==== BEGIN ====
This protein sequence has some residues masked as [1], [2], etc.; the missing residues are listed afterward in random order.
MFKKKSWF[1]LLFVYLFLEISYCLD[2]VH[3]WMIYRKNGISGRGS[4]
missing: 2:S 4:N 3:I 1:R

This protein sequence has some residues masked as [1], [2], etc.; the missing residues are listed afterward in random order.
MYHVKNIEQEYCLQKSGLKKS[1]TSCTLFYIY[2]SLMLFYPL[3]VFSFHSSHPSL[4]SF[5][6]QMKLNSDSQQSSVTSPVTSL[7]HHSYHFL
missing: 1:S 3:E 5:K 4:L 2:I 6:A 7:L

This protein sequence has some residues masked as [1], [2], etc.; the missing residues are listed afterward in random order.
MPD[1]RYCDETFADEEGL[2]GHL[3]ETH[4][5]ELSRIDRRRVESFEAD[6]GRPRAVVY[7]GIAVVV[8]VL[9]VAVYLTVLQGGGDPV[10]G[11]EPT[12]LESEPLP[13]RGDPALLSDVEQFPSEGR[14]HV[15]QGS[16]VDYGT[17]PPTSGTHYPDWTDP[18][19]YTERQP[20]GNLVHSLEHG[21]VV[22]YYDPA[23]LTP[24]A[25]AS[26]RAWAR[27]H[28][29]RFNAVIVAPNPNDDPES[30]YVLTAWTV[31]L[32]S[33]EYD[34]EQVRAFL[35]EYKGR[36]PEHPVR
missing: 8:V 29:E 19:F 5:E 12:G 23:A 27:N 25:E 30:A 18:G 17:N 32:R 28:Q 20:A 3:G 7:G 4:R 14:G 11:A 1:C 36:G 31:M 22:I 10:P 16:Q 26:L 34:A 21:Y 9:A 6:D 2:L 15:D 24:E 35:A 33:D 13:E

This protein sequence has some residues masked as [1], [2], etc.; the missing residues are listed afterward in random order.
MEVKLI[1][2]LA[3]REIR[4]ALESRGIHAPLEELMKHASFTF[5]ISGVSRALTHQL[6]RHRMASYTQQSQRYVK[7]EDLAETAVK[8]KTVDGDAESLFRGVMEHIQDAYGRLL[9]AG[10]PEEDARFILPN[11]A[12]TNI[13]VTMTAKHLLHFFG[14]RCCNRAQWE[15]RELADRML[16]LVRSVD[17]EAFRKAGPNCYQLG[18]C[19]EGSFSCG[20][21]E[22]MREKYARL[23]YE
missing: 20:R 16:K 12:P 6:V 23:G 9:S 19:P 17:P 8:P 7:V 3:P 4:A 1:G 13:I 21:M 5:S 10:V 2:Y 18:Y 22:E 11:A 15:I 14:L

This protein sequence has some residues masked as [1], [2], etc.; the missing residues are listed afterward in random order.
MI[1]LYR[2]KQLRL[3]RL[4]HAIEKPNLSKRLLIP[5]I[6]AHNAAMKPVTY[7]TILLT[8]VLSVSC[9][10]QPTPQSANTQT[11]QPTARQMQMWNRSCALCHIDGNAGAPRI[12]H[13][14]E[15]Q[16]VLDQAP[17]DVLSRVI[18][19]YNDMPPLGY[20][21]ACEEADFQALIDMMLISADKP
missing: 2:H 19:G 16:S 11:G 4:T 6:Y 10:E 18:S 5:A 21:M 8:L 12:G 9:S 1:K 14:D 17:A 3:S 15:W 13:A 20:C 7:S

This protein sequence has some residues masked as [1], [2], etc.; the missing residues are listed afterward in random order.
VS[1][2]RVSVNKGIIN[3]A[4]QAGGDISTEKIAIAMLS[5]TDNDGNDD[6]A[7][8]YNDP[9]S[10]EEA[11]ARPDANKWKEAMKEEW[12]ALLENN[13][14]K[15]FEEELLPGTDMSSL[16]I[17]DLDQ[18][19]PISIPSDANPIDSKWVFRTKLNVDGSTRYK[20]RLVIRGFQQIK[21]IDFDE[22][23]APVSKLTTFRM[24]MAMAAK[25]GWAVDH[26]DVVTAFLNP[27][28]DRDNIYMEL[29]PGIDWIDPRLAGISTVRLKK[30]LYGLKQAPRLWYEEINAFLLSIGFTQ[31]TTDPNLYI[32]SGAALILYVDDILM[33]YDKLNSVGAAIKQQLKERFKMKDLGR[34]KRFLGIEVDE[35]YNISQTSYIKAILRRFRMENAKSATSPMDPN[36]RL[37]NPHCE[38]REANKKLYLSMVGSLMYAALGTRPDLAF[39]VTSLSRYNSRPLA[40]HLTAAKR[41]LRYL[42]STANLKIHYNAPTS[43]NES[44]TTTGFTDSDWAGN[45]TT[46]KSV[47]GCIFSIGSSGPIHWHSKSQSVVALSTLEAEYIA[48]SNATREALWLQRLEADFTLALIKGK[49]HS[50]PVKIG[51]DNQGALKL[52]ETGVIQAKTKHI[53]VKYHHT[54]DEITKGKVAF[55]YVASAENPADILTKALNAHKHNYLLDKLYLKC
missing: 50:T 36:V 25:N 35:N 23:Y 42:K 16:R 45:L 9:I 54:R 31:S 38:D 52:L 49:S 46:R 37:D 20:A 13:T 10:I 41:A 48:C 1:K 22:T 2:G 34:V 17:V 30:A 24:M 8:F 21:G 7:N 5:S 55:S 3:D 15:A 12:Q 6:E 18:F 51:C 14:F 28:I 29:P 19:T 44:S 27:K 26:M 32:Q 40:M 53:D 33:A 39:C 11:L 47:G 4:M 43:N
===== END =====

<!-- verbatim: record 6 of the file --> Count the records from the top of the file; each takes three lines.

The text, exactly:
This protein sequence has some residues masked as [1], [2], etc.; the missing residues are listed afterward in random order.
VS[1][2]RVSVNKGIIN[3]A[4]QAGGDISTEKIAIAMLS[5]TDNDGNDD[6]A[7][8]YNDP[9]S[10]EEA[11]ARPDANKWKEAMKEEW[12]ALLENN[13][14]K[15]FEEELLPGTDMSSL[16]I[17]DLDQ[18][19]PISIPSDANPIDSKWVFRTKLNVDGSTRYK[20]RLVIRGFQQIK[21]IDFDE[22][23]APVSKLTTFRM[24]MAMAAK[25]GWAVDH[26]DVVTAFLNP[27][28]DRDNIYMEL[29]PGIDWIDPRLAGISTVRLKK[30]LYGLKQAPRLWYEEINAFLLSIGFTQ[31]TTDPNLYI[32]SGAALILYVDDILM[33]YDKLNSVGAAIKQQLKERFKMKDLGR[34]KRFLGIEVDE[35]YNISQTSYIKAILRRFRMENAKSATSPMDPN[36]RL[37]NPHCE[38]REANKKLYLSMVGSLMYAALGTRPDLAF[39]VTSLSRYNSRPLA[40]HLTAAKR[41]LRYL[42]STANLKIHYNAPTS[43]NES[44]TTTGFTDSDWAGN[45]TT[46]KSV[47]GCIFSIGSSGPIHWHSKSQSVVALSTLEAEYIA[48]SNATREALWLQRLEADFTLALIKGK[49]HS[50]PVKIG[51]DNQGALKL[52]ETGVIQAKTKHI[53]VKYHHT[54]DEITKGKVAF[55]YVASAENPADILTKALNAHKHNYLLDKLYLKC
missing: 50:T 36:V 25:N 35:N 23:Y 42:K 16:R 45:L 9:I 54:R 31:S 38:D 52:L 49:S 46:R 37:D 20:A 13:T 10:I 41:A 48:C 1:K 22:T 2:G 34:V 17:V 30:A 24:M 8:F 21:G 7:N 5:S 55:S 3:D 15:A 12:Q 6:E 18:F 51:C 14:F 28:I 29:P 19:T 44:S 27:K 26:M 32:Q 40:M 53:D 33:A 39:C 11:L 47:G 4:M 43:N